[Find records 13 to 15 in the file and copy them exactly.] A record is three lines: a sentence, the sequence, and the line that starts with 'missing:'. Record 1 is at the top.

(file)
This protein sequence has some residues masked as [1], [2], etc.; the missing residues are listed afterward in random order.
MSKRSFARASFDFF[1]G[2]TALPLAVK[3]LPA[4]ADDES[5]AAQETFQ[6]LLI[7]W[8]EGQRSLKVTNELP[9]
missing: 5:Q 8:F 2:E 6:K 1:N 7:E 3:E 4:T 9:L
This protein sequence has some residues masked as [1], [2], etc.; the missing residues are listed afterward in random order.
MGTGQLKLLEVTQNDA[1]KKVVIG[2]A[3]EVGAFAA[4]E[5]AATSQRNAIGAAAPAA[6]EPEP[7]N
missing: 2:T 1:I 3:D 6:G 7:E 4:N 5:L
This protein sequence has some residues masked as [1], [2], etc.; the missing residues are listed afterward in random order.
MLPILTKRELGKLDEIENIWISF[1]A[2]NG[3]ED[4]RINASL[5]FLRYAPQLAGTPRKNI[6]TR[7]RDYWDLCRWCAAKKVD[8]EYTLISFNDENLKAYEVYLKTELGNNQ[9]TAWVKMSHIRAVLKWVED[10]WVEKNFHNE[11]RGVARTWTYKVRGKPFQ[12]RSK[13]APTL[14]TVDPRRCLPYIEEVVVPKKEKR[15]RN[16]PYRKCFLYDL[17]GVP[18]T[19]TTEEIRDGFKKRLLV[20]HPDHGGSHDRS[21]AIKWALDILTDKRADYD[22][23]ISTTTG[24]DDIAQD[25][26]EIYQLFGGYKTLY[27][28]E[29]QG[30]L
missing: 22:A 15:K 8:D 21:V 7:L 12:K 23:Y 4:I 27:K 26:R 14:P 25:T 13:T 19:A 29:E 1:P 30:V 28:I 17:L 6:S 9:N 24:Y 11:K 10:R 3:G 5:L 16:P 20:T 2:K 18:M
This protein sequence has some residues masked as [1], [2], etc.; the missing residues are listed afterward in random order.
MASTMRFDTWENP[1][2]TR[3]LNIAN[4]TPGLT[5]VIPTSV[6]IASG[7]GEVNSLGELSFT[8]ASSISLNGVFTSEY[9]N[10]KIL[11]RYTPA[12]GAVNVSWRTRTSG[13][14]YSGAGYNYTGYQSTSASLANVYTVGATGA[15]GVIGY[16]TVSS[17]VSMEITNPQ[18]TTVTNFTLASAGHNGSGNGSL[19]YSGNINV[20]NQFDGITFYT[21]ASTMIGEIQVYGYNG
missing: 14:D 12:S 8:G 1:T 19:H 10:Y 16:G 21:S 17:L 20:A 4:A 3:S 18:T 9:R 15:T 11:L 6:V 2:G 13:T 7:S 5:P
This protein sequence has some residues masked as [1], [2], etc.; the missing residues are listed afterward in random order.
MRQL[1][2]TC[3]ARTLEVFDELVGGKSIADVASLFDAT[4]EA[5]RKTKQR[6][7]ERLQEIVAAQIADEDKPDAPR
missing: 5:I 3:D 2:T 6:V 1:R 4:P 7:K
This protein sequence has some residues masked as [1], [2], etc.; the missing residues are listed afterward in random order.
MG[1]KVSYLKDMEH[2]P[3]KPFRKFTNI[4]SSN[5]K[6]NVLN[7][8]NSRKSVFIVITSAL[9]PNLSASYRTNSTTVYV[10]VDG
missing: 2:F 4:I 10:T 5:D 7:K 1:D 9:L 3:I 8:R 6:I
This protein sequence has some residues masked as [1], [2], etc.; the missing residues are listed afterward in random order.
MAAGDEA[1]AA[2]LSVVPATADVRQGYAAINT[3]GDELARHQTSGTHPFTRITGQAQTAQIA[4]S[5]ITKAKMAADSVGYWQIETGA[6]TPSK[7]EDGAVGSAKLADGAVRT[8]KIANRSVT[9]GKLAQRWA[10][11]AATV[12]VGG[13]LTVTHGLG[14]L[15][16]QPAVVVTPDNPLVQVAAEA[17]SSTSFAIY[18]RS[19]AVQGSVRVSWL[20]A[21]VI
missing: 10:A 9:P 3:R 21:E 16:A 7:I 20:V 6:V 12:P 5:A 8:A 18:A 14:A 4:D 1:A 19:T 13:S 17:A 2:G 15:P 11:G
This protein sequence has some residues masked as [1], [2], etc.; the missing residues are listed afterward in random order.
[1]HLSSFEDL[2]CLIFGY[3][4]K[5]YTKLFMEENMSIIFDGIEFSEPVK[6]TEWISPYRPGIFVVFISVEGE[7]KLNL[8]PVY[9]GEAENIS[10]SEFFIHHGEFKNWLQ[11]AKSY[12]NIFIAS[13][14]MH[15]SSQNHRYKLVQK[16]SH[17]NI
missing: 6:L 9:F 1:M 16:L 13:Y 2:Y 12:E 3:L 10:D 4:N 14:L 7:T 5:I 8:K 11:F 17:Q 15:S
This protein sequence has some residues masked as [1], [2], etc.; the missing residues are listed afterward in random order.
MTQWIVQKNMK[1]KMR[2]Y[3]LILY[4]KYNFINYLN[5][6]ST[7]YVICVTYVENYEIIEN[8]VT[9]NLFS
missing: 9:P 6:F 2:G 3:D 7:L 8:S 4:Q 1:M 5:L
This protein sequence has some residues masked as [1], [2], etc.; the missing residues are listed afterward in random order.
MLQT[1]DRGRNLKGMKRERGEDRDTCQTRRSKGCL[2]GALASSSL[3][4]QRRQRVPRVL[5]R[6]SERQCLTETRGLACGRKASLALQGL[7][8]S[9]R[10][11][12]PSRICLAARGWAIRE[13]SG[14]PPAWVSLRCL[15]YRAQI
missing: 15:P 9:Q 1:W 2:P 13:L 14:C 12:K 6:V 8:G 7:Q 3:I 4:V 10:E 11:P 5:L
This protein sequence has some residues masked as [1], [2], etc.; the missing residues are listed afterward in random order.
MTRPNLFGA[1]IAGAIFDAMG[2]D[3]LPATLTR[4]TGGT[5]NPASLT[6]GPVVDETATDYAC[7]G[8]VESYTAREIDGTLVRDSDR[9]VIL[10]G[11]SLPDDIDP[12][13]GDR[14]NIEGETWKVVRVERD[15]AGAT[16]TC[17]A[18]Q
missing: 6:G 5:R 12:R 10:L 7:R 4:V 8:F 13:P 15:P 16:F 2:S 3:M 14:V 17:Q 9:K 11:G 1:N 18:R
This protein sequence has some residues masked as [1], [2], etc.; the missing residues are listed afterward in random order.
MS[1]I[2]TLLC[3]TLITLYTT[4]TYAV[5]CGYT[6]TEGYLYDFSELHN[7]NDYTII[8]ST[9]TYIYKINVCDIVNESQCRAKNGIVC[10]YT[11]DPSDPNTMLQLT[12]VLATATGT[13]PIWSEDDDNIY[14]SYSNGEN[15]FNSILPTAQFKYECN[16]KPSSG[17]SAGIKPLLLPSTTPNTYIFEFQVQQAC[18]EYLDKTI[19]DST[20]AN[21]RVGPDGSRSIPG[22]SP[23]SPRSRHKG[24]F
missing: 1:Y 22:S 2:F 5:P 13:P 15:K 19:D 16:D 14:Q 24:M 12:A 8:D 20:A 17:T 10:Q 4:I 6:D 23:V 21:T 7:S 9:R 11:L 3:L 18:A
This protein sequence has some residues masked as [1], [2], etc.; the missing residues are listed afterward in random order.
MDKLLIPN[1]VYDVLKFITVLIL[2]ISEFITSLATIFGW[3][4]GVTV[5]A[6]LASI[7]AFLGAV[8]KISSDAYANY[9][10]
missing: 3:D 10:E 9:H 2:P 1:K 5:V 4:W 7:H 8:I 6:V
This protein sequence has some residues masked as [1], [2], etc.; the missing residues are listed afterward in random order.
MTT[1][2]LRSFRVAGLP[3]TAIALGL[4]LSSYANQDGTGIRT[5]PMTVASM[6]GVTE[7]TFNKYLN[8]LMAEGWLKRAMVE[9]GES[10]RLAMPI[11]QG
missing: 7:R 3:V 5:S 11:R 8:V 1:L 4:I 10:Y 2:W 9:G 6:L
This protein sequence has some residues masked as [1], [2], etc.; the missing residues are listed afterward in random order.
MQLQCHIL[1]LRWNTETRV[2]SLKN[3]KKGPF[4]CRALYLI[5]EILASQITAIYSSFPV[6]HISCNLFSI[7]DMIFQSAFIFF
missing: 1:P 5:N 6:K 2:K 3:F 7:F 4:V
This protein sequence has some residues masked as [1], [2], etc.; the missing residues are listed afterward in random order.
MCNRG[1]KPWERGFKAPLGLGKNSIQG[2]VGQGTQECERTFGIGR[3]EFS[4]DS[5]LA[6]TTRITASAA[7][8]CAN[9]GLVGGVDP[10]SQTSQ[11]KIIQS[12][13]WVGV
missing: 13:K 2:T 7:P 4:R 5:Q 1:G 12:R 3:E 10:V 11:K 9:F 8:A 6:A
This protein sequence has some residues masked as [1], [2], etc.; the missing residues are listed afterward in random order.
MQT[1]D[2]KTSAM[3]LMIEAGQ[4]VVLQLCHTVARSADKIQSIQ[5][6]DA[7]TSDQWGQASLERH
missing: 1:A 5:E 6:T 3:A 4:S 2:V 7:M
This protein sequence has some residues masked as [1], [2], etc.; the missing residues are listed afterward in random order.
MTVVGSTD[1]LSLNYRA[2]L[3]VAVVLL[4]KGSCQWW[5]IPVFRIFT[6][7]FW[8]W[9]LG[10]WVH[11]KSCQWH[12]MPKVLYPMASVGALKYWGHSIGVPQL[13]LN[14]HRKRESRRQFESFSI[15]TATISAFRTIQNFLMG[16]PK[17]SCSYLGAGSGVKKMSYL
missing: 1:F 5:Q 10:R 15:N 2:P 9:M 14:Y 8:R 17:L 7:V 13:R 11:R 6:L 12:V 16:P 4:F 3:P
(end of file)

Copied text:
This protein sequence has some residues masked as [1], [2], etc.; the missing residues are listed afterward in random order.
MDKLLIPN[1]VYDVLKFITVLIL[2]ISEFITSLATIFGW[3][4]GVTV[5]A[6]LASI[7]AFLGAV[8]KISSDAYANY[9][10]
missing: 3:D 10:E 9:H 2:P 1:K 5:V 4:W 7:H 8:I 6:V
This protein sequence has some residues masked as [1], [2], etc.; the missing residues are listed afterward in random order.
MTT[1][2]LRSFRVAGLP[3]TAIALGL[4]LSSYANQDGTGIRT[5]PMTVASM[6]GVTE[7]TFNKYLN[8]LMAEGWLKRAMVE[9]GES[10]RLAMPI[11]QG
missing: 7:R 3:V 5:S 11:R 8:V 1:L 4:I 10:Y 2:W 9:G 6:L
This protein sequence has some residues masked as [1], [2], etc.; the missing residues are listed afterward in random order.
MQLQCHIL[1]LRWNTETRV[2]SLKN[3]KKGPF[4]CRALYLI[5]EILASQITAIYSSFPV[6]HISCNLFSI[7]DMIFQSAFIFF
missing: 1:P 5:N 6:K 2:K 3:F 7:F 4:V